In 2001 and 2002, insurance companies began introducing the guaranteed withdrawal benefit, giving VA owners a guaranteed income stream. The current bear market is forcing insurance companies to cut benefits and to increase costs. (Some VA products will be discontinued.) Read VA prospectuses carefully when they begin arriving in the first week of May.
Indeed, advisors we spoke to who use VAs are already scrambling to get acquainted with the new products and are ramping up due diligence to greet a new era in the “living benefit” product space.

“In May and on into the summer, we will see companies come out with benefit structures that are more manageable from a risk standpoint [for them], but hopefully come back with something still compelling for the investor,” says Frank O’Connor, director, Insurance Solutions at Morningstar.

Insurance companies started tweaking VAs in their new product filings with the SEC this past fall, as the cost to hedge products tied to equity markets increased with the market’s nosedive. It seems the living benefit arms race is officially over, as insurance companies say they are withdrawing benefits to better align their products with the current economic environment; they are doing so they can pay on current and future guaranteed benefits to policy holders.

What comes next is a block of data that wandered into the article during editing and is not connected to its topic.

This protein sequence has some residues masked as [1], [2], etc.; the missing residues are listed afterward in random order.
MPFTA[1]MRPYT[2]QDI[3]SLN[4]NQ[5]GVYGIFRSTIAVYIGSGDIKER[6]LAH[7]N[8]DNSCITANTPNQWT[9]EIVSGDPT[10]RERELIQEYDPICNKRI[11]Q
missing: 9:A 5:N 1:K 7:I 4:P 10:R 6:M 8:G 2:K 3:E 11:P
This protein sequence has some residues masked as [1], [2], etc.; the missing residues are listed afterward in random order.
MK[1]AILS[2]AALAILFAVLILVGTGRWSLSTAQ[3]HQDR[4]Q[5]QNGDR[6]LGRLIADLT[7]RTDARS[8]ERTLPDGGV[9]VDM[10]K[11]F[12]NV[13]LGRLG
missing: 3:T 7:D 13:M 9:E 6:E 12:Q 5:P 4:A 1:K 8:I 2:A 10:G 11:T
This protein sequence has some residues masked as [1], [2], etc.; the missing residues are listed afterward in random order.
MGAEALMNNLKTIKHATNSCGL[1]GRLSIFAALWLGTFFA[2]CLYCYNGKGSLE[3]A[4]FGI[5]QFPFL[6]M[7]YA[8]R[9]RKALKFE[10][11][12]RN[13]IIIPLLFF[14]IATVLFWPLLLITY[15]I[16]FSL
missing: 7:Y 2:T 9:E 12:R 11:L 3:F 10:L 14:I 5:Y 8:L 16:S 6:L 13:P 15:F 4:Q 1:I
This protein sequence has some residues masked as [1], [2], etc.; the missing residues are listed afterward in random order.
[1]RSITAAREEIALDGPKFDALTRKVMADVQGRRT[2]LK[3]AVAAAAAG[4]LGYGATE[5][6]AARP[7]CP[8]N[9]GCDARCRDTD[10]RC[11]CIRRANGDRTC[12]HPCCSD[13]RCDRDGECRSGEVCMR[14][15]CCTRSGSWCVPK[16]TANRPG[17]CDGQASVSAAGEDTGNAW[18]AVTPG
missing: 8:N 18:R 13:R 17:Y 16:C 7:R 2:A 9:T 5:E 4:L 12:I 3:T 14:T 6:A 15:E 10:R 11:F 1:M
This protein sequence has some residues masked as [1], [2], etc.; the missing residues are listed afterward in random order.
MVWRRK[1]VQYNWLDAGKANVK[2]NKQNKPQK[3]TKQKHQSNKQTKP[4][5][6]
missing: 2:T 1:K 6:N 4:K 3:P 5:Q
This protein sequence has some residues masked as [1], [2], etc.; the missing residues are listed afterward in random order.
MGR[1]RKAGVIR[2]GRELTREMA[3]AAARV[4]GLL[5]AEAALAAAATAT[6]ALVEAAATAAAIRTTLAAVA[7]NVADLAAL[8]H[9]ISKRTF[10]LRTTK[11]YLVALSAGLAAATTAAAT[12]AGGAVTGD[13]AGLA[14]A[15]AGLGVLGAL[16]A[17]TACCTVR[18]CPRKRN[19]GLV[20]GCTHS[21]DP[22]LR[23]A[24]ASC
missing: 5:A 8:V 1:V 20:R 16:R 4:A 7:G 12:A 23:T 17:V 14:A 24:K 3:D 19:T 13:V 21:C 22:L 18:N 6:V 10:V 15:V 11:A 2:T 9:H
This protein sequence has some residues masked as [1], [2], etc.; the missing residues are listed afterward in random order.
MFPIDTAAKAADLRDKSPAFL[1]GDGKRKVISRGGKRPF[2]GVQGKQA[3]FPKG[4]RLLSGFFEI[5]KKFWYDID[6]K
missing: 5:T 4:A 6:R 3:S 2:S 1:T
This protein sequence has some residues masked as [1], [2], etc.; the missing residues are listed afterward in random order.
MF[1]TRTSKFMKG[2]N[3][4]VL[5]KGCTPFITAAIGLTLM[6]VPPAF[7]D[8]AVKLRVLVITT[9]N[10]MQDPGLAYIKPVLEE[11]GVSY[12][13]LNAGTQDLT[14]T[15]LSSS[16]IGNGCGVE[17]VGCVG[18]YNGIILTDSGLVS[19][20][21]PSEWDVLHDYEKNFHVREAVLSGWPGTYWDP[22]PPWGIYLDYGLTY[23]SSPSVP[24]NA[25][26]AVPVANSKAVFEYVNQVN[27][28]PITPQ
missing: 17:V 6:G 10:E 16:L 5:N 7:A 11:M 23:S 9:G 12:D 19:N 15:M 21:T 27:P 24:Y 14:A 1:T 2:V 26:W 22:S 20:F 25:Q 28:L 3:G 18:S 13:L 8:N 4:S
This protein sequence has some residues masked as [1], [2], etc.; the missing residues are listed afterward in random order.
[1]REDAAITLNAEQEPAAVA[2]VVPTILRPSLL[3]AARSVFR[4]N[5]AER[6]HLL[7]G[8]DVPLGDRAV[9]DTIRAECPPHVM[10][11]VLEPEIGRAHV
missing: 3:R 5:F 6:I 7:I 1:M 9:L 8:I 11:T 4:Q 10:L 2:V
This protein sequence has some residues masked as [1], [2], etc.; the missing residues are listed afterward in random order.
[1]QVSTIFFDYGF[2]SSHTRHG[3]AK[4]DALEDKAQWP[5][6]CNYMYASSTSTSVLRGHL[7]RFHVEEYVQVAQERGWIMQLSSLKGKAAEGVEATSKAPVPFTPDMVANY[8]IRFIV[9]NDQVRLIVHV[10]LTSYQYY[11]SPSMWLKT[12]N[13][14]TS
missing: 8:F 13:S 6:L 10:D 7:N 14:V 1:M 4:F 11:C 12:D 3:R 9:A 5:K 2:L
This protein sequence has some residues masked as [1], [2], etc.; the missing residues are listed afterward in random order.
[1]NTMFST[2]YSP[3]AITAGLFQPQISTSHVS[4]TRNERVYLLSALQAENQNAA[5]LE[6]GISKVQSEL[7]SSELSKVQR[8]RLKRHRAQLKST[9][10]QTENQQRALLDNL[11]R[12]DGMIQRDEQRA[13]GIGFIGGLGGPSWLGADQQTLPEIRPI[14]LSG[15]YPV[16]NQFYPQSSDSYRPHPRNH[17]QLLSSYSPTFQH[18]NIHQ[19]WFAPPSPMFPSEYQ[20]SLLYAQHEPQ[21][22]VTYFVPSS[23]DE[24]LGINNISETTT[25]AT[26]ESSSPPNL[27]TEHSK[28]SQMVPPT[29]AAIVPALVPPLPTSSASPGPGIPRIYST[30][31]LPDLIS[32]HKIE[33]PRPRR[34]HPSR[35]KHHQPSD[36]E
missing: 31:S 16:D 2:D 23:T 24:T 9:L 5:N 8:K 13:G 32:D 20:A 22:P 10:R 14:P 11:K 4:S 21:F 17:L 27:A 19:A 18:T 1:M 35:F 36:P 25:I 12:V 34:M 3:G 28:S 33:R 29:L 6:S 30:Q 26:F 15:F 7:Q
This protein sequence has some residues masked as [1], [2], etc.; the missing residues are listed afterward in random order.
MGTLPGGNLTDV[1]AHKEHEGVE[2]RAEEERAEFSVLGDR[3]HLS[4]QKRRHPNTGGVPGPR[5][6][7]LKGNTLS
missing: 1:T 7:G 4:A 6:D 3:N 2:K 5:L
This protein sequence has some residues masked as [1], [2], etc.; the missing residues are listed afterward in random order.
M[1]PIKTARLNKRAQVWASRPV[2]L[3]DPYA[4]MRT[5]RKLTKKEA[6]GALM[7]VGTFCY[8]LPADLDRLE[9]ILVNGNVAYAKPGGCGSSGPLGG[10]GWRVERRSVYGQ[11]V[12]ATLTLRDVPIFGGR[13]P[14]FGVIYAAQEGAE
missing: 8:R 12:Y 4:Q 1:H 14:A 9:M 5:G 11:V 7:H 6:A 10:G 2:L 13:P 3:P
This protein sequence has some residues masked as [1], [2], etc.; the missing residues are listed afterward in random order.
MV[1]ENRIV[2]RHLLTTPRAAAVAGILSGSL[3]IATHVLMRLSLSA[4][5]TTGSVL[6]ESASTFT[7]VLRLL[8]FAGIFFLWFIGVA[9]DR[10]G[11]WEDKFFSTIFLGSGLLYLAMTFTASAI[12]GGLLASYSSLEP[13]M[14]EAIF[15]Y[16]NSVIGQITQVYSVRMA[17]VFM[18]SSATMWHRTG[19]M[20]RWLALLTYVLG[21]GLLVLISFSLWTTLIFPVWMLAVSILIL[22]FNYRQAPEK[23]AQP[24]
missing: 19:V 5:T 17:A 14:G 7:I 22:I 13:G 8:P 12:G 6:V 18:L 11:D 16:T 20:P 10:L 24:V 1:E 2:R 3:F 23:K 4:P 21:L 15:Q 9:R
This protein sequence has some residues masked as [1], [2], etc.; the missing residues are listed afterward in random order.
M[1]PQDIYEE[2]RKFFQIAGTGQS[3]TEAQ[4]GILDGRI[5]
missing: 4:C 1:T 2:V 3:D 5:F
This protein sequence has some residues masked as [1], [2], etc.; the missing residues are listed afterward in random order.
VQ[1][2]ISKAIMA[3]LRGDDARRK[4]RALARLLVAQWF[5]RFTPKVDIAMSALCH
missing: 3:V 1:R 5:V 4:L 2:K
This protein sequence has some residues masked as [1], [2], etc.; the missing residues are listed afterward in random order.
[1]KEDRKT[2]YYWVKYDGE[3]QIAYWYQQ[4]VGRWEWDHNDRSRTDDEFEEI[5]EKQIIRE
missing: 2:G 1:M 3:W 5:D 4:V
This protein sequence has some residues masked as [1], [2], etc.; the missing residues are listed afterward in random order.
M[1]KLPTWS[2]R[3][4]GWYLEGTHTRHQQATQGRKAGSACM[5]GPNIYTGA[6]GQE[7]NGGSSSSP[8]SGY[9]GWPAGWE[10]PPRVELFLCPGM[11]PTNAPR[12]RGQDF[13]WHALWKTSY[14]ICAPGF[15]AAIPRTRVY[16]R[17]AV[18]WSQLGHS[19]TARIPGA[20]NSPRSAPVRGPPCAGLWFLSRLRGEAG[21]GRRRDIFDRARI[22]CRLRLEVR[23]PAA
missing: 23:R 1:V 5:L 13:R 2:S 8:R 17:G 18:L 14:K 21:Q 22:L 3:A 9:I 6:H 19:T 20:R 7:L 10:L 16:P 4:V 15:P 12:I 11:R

Insurance companies have learned from past mistakes. In 2004, insurance companies had to pay $2.8 billion in death benefits to beneficiaries of VAs—from their own coffers. The $2.8 billion gap was caused by losses incurred in the bear market of 2001 to 2003.

Lisa Plotnick, associate director of Cerulli Associates, says product developers are being more cautious with their offerings—so a living benefit that offered a guaranteed withdrawal benefit of 7 percent has been replaced with a 5.5 percent or 6 percent version. In fact, according to Cerulli’s recent insurance survey, 90 percent of providers say they expect the fees charged for guaranteed lifetime withdrawal benefit to increase either significantly or somewhat. Plotnick says the fee range for these riders averages between 20 bps up to 100 bps, on top of a base insurance charge of between 140 bps to 160 bps.

For example, MetLife, a leader in the guaranteed minimum income benefit (GMIB) space, changed its pricing on its GMIB in February from 80 basis points to 1 percent, and the limited withdrawal guarantee rose from 65 bps to 125 bps—with additional changes to withdrawal guarantees scheduled for May. Other companies have also changed pricing; AXA’s GMIB product went from offering a 6.5 percent income benefit to 6 percent in November and then to 5 percent in February.

Scott DeMonte, of FRC, an industry research group, says insurance companies, like most other financial institutions, had no idea the market downturn was going to be this severe, adding, “Clearly [companies were surprised] when you have AXA—which is a great company—launching a 6.5 percent GMIB in June or July just before all this blew up on us,” says DeMonte, “In May you’ll see how nervous firms are about the market conditions.” Furthermore DeMonte says he expects advisors to be open to switching insurance companies for new business, since there will be so much change to their current favorite firms’ offerings.

O’Connor says, “If product designs come out that are just entirely too restrictive, I think that will not open up the field and get advisors who have historically not sold VAs to embrace the product, and that I think has always been the industry’s challenge.”